Some growers engage in intensified production technologies instead of clearing rainforests. Those intensive production technologies use a lot of fertilizers and pesticides, which have known environmental damage.

Pesticides affect human health through several pathways. First, pesticide residues can contaminate drinking water. Second, the pesticides can remain on the cocoa beans and end up in the human diet. Third, during pesticide application, pesticides can come into contact with human skin. When workers without protective gear apply pesticides to crops, humans suffer the worst damage.

The cultivation of cocoa beans produces 0.323 tons (712.1 pounds) of carbon dioxide equivalent per ton (2,204.6 pounds) of chocolate. The term “carbon dioxide equivalent” includes all greenhouse gases, not just carbon dioxide. The production and use of fertilizers drive this production of greenhouse gases.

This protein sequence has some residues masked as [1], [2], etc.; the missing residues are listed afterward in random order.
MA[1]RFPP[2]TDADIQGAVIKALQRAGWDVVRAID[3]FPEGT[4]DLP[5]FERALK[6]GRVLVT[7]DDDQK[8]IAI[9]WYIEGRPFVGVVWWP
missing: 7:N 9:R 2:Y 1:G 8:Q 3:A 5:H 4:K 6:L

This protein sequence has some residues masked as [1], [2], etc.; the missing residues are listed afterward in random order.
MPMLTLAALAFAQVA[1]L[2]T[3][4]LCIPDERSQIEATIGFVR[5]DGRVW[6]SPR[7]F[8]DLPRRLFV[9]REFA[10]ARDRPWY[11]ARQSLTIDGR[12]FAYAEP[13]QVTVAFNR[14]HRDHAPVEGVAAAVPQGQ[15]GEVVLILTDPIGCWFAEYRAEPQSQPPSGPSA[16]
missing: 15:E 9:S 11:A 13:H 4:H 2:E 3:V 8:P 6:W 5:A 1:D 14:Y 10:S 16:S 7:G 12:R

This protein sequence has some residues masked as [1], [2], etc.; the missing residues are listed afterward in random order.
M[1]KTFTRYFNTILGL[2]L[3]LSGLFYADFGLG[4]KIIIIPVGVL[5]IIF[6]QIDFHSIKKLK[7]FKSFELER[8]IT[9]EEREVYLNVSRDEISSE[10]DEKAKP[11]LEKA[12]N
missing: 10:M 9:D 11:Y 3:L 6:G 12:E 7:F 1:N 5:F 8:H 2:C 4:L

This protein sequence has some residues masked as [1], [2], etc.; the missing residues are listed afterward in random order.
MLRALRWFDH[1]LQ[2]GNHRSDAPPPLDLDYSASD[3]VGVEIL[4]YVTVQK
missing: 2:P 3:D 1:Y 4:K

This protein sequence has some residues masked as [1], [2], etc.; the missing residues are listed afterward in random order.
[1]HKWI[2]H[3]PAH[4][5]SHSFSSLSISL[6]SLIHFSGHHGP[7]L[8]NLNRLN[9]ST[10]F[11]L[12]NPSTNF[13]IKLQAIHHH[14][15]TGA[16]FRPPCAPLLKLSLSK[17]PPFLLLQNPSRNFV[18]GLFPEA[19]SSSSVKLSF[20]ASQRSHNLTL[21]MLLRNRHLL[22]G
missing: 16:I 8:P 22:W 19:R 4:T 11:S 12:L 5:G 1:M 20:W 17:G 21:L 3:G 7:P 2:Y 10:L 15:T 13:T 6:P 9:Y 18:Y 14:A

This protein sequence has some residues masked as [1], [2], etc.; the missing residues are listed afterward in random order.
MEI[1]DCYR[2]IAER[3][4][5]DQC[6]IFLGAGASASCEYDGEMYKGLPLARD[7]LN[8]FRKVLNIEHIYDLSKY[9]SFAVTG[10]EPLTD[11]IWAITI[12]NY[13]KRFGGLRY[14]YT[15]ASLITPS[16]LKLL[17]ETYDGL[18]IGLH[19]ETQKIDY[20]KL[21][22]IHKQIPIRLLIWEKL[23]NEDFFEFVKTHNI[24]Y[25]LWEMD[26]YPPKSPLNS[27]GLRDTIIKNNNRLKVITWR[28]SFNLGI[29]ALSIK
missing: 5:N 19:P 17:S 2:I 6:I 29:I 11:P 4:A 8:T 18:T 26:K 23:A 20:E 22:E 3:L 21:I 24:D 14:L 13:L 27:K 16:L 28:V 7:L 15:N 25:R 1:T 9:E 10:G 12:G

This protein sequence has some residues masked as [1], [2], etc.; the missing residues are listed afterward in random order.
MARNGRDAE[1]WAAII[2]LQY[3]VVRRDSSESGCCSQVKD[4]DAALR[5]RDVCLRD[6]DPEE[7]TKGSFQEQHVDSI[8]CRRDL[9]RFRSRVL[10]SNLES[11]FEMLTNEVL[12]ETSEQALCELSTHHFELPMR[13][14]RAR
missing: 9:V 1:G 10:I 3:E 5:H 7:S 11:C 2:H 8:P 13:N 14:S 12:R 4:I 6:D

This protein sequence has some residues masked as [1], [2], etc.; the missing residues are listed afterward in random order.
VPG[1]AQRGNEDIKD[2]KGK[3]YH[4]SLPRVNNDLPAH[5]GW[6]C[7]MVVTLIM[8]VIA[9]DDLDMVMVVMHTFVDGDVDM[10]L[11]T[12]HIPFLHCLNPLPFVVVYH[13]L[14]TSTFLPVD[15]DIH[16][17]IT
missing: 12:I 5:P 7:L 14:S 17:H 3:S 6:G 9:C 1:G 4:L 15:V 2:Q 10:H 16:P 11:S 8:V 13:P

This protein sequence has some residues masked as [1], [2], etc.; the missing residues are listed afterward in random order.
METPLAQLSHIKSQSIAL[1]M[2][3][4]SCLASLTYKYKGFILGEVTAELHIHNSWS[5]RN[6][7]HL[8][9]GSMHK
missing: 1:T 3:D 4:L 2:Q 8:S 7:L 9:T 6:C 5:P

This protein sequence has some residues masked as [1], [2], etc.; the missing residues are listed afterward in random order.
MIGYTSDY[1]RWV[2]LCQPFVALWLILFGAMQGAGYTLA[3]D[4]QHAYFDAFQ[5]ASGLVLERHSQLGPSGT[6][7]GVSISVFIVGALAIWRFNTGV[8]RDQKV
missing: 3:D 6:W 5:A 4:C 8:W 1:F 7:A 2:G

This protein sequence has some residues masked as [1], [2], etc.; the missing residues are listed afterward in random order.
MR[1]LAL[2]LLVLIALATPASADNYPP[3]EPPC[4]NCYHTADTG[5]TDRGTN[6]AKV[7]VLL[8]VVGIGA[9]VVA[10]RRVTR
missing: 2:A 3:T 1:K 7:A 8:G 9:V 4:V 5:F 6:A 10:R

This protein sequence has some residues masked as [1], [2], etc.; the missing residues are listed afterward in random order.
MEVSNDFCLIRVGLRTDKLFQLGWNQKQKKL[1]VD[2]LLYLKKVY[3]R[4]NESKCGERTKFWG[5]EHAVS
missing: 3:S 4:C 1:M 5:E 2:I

Environmental impacts in cocoa processing

The workers have to ferment the seeds of the cacao tree. They then have to extract the beans from their pods and husks. Those hulls constitute about 67% of the weight of the fresh pod. One ton (2,204.6 lbs.) of wet cocoa beans will produce 50 liters (1.8 cubic feet) of pulp.

On cocoa farms, that pulp is then drained as liquid waste. Converting cacao to cocoa produces 0.28 to 1.91 tons (617.3 to 4,210.8 pounds) of carbon dioxide equivalent per ton (2,204.6 pounds) of chocolate.

Environmental impacts in the distribution and marketing of cocoa

Globalization requires the transport of goods over long distances. That transportation almost always burns fossil fuels that produce greenhouse gases.

Distribution of cocoa beans produces 0.22 to 0.39 tons (485.0 to 859.8 pounds) of carbon dioxide equivalent per ton (2,204.6 pounds) of chocolate.